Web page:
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This page was published on 25/11/2011
Published: 25/11/2011


Published: 25 November 2011  
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Science in society  |  Research policy


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Strengthen education to build social cohesion

Europeans are rising to meet the challenge of overcoming inequalities and of promoting social cohesion, but existing educational differences are not making this easy. EU-funded researchers are investigating the educational strategies that could help Europeans prevail over such challenges. The INCLUD-ED ('Strategies for inclusion and social cohesion in Europe from education') project received EUR 3.36 million under the 'Citizens and governance in a knowledge-based society' Thematic area of the EU's Sixth Framework Programme (FP6).

Education builds a better world © Shutterstock
Education builds a better world
©  Shutterstock

The INCLUD-ED consortium, led by the University of Barcelona in Spain, says educational inequalities lead to risk of poverty, social exclusion and waste of valuable human resources on the labour market. The INCLUD-ED partners evaluated the interactions between educational systems, agents and policies at the pre-primary, primary and secondary education levels. Special and vocational education programmes were assessed as well.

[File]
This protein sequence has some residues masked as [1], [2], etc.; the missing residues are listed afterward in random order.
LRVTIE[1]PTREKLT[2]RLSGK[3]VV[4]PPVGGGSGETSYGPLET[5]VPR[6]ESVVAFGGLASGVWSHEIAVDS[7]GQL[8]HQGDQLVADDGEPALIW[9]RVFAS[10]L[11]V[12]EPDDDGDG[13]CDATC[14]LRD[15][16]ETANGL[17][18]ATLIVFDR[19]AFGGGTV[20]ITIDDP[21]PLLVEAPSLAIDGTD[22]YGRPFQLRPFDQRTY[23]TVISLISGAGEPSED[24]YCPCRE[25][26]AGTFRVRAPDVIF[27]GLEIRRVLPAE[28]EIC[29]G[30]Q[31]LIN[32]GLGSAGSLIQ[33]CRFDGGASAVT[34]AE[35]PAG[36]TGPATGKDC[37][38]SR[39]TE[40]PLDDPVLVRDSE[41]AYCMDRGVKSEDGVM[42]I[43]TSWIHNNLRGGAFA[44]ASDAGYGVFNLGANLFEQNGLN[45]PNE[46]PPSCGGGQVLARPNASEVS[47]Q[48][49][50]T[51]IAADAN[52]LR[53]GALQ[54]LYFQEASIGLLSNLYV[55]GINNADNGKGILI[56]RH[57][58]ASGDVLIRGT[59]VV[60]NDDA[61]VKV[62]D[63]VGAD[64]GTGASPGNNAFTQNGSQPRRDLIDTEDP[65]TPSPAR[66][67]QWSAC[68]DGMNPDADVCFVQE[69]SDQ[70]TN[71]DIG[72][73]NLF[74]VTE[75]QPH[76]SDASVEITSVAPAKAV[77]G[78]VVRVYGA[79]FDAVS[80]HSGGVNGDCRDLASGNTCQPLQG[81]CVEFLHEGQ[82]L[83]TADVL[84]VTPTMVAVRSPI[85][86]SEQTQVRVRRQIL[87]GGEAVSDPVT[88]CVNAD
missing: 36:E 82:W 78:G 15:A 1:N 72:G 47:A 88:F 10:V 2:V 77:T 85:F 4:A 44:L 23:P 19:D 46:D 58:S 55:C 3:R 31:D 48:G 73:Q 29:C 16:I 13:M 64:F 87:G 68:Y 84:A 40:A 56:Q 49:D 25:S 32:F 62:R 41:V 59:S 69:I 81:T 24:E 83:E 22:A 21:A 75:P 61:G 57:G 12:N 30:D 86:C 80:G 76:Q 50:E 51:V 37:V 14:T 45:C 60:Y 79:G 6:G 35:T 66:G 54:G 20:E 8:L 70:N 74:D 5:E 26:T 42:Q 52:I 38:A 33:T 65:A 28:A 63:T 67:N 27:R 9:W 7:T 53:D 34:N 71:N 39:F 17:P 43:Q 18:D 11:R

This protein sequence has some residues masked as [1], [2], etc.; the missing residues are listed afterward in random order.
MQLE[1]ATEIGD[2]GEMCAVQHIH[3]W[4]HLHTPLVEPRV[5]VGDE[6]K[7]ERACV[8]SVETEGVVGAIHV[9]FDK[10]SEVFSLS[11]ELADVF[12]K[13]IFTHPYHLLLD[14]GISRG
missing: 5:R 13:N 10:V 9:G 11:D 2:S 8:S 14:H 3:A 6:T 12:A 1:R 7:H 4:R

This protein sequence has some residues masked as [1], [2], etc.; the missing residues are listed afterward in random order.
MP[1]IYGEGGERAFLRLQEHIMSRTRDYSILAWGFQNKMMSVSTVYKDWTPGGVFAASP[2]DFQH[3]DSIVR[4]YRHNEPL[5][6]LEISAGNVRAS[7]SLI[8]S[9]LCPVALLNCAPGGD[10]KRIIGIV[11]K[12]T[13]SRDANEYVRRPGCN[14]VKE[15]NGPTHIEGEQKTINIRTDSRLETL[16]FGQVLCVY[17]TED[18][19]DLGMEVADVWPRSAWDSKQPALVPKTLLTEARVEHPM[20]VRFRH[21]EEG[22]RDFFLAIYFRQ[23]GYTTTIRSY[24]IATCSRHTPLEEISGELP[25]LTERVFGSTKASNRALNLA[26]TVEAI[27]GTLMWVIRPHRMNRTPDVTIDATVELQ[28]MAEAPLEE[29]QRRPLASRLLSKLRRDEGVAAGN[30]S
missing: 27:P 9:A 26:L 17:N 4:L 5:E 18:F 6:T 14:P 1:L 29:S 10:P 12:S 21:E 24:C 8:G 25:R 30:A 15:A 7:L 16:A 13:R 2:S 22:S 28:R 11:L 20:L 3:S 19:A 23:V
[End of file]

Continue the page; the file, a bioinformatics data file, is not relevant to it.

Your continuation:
The INCLUD-ED partners carried out six sub-projects, which reviewed several issues: literature on educational reform, theories and policy developments in Europe; effective educational practices in Europe; the structure of the knowledge society and educational inclusion; overcoming the social and educational exclusion of vulnerable groups; the gender dimension in the processes of social and education exclusion and inclusion among vulnerable groups; and case studies of local projects around Europe.

Over a 60-month period, the project partners analysed the characteristics of the school systems and the educational reforms that are yielding low rates of educational and social exclusion, as well as those that are yielding high rates. They probed how educational exclusion impacts diverse areas of society, including housing, health, employment and political participation, and evaluated mixed interventions between educational policy and other areas of social policies, to identify which are helping Europeans overcome social exclusion and build social cohesion.

The results of the INCLUD-ED project will contribute to the 'inclusive growth' objectives of the Europe 2020 agenda, including 'promoting social innovation for the most vulnerable, in particular by providing innovative education, fighting discrimination and integrating migrants'. The findings will play a role in helping Europeans meet the Europe 2020 target of bringing down the school dropout rate.

The INCLUD-ED consortium will be present the strategies and actions in education and in other areas, such as employment and health, at the European Parliament in Brussels, Belgium on 6 December 2011. The conference will provide insight on how Europeans can develop more effective educational and social policies across the region.

The project partners are from Belgium, Ireland, Italy, Cyprus, Latvia, Lithuania, Hungary, Malta, Austria, Romania, Slovenia, Finland and the United Kingdom.

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